“There you are!” calls out a publicist. “Would you like to store that … beverage?” I follow her to a kitchen, feeling vaguely reprimanded by the trapezium of honey-blonde hair. “Now there’s something you should know: the organisers have moved your performance to the foyer, because they couldn’t shift the piano. But I think this is even better. There’ll be a captive audience.”
Back in the foyer, I glimpse the piano, before the doors of the auditorium are thrown open and an excited crowd swarms out, encircling the instrument until it disappears. I see vaguely familiar faces – a celebrated poet, a well-known publisher – faces that carry a faint, archaeological lustre from a previous life. They descend avidly upon the morning tea.
An organiser guides me through the crowd to the small island of the piano and hands me a microphone. “Just start when you’re ready. Everybody will stop and listen.”
“I definitely saw Tsiolkas,” a woman exclaims. “I’d recognise him anywhere.’
There is a single, empty row of chairs next to the piano, and I turn towards it now and clear my throat.
“When my publisher asked me to write a memoir, my immediate thought was moi? A memoir?”
The crowd noise continues around us, echoing this sentiment, as the publicist takes a seat in front of me, offering an encouraging smile.
“Who did I think I was, writing a memoir?”
A man in a navy parka sits down at the far left, cradling a lamington like a small pet.
“If I hadn’t met my teacher, I certainly wouldn’t have become a pianist.”
I am not entirely sure what I am talking about. Am I in fact still a pianist? Or am I just the envoy of a deceased self? My old clothes hang strangely on my body, a fact which is in itself suspicious.
“Writing this book offered me a chance to clarify my own thinking about music …”
Back home, my mothers’ group would be meeting about now, talking about nappy services or settling techniques. Freya might have started cooing; Max might have perfected his clap. There are great things going on out there, but here I am hundreds of kilometers away from you, talking to a row of chairs about myself, an entity I no longer much believe in. What could possibly be more important than nurturing your child? The man in the parka takes a delicate bite of his lamington, then blissfully closes his eyes. A woman sits beside him, and frowns at me through oversized glasses, as if identifying a beetle. There are now three people in my audience, at least two of whom are awake.
“Perhaps I will read you an excerpt,” I offer.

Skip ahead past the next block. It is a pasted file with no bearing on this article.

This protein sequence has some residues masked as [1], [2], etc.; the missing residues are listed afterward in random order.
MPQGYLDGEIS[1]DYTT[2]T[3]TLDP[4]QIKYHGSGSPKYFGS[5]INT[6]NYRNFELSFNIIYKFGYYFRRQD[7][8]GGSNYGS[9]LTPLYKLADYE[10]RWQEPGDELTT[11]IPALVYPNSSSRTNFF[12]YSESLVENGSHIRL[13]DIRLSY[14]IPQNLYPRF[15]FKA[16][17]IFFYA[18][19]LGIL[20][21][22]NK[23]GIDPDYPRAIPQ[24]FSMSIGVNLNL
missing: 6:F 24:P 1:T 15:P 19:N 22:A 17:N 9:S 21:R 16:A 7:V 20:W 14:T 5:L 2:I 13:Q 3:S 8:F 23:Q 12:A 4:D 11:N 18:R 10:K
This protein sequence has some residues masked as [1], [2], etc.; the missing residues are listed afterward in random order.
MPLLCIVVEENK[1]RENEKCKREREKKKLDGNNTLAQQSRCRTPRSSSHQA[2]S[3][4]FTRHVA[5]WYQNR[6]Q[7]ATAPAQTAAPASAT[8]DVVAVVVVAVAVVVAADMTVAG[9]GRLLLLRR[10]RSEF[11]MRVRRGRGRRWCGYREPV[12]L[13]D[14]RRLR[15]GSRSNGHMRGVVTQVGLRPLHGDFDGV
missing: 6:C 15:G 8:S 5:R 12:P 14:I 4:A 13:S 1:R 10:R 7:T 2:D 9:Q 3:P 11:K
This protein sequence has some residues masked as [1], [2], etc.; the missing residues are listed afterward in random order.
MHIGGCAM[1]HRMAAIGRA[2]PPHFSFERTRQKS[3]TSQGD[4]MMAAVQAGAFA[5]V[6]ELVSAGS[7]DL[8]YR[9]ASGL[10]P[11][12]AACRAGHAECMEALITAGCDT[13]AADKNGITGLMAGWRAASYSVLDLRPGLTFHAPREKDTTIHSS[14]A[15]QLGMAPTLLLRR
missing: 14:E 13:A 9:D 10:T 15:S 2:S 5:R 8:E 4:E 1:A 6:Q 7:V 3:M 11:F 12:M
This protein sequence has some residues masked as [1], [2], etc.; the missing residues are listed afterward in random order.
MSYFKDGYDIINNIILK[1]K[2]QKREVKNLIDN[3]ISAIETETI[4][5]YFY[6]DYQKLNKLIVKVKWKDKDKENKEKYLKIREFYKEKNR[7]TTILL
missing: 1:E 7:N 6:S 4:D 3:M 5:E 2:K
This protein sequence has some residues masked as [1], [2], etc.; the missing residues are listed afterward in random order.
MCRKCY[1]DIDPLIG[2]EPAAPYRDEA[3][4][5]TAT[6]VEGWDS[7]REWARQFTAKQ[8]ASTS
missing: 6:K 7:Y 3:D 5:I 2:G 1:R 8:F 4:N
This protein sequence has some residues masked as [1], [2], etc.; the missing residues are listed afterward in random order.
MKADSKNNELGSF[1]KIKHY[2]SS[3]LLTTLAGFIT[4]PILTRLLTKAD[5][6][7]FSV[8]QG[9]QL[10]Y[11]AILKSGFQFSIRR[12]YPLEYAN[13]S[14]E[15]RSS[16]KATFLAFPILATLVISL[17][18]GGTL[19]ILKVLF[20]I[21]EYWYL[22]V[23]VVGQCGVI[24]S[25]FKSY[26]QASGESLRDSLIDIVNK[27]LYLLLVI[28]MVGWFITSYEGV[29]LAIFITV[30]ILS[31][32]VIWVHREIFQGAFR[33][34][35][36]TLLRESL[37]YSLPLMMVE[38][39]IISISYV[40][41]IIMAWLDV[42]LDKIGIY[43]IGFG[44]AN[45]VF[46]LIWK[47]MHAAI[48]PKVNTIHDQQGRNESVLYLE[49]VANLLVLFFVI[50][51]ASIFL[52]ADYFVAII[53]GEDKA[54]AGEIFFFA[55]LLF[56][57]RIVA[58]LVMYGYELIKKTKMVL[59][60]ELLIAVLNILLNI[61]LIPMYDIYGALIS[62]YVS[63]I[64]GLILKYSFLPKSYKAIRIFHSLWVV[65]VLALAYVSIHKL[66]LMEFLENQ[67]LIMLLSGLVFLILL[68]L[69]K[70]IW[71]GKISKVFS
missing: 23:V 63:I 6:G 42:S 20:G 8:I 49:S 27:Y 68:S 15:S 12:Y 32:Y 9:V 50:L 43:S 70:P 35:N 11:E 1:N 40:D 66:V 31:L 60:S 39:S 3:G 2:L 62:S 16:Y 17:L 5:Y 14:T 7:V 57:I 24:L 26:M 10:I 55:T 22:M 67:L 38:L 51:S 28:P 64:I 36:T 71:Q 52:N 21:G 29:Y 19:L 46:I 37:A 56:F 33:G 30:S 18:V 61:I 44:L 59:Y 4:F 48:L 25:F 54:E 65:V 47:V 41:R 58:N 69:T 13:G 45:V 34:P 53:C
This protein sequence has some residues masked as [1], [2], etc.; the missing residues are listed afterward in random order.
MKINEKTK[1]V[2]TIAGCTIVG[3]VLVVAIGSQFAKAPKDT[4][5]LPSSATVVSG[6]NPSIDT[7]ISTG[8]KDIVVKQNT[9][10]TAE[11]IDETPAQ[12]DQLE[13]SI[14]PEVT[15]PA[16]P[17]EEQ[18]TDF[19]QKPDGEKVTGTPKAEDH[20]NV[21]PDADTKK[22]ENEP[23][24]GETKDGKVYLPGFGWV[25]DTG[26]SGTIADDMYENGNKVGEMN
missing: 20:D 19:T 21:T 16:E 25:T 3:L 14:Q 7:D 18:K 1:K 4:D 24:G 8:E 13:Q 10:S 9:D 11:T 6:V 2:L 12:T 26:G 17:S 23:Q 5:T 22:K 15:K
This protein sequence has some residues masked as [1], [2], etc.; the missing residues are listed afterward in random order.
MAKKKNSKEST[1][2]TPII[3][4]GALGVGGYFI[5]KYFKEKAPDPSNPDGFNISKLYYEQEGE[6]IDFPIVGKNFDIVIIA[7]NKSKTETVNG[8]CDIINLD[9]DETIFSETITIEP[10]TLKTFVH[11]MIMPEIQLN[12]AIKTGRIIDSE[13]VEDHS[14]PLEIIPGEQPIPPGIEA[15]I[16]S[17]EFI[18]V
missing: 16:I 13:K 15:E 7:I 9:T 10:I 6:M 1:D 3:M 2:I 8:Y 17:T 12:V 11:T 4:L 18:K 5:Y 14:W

Around us, the crowd surges with enthusiasm for books other than mine.
“Oh yes, of course. I know the vet who inspired Aisha …”
“Heard John Banville speak in the tents …”
Who would have thought that book lovers could be so noisy? That they would bang their crockery with so much vigour?
“More of a friend of a friend …”
“Of course the sorts of books that women read are not …”
I take out my manuscript. “It was my grandfather who found her.”
“Gave Fred the Undercover Kitty her vaccinations …”
“I was nine years old,” I continue. “And had been learning piano from a local jazz teacher …”
My breasts are filling again with milk, pressing against my shirt, reminding me that my place is not here.
“It sat well with the grand narrative I had in mind for my life,” I say, as a stripy haystack veers in from the left. I register its bulbous, doleful nose just moments before it collides into my side, bouncing off like a dodgem car.
“Sorry,” it whispers, huskily.
The man in the parka sits upright. “It’s GRUG! Grug’s here, folks!”
My two other audience members swivel their attention to the haystack, glance back at me, and then follow the haystack’s jolly progression through the crowd, as it dispenses autographs. I feel a new pressure in my tear ducts, from humiliation or mirth or perhaps both, as though my body seeks to expose me, exploding back into liquid components before this row of chairs.
“Perhaps the best thing now would be to play for you,” I suggest, putting the manuscript down. It is the first time I have performed since you were born, and I am not sure if I still know how to do it, but I need to remember, both to silence this audience and to quell my tears. I wait for a moment of quiet, and when none is forthcoming I place my hands on the keyboard like a prayer. But amidst the din of morning tea, in this giant auditorium, my playing is mute, silent. I can see my hands moving on the keys, but I can no longer remember what the result sounds like.
Back at home that afternoon, after Mariah has left, you wake crying and I carry you into bed with me to feed. I surrender, I call out to the Routine pasted to the fridge; to the book that needs to be completed; to the computer with its plaintive Facebook postings: Did you get my message about Isla’s first push-up? Outside the flat, the college hums with life, but here inside is my solipsistic, subversive bliss, lying in bed with you, occupying both of our bodies at once.
The sweetness of relief in emptying the breast, its gradual deflation, fine and exquisite as pissing; and at the same time – a part of the transaction I feel even more keenly – the sweetness of the milk entering your mouth. You unspool it from the breast, organise it rhythmically in your throat, and send it swirling down to your stomach – gulp-swallow-pause, gulp-gulp-gulp – so that you seem to grow larger beneath my hand. For a while my mind tracks idly between you and me, but then it remains somewhere in between, as when drifting to sleep with one’s hands interlaced, unable to unravel the sensation of finger on hand or hand on finger. Gradually your sucking becomes less rhythmic, and the suction of your mouth loosens until you release my nipple into the air with a small pop, cool with your saliva, and now we are both asleep.
Welcome to Your New Life is published by Black Inc. RRP $29.99.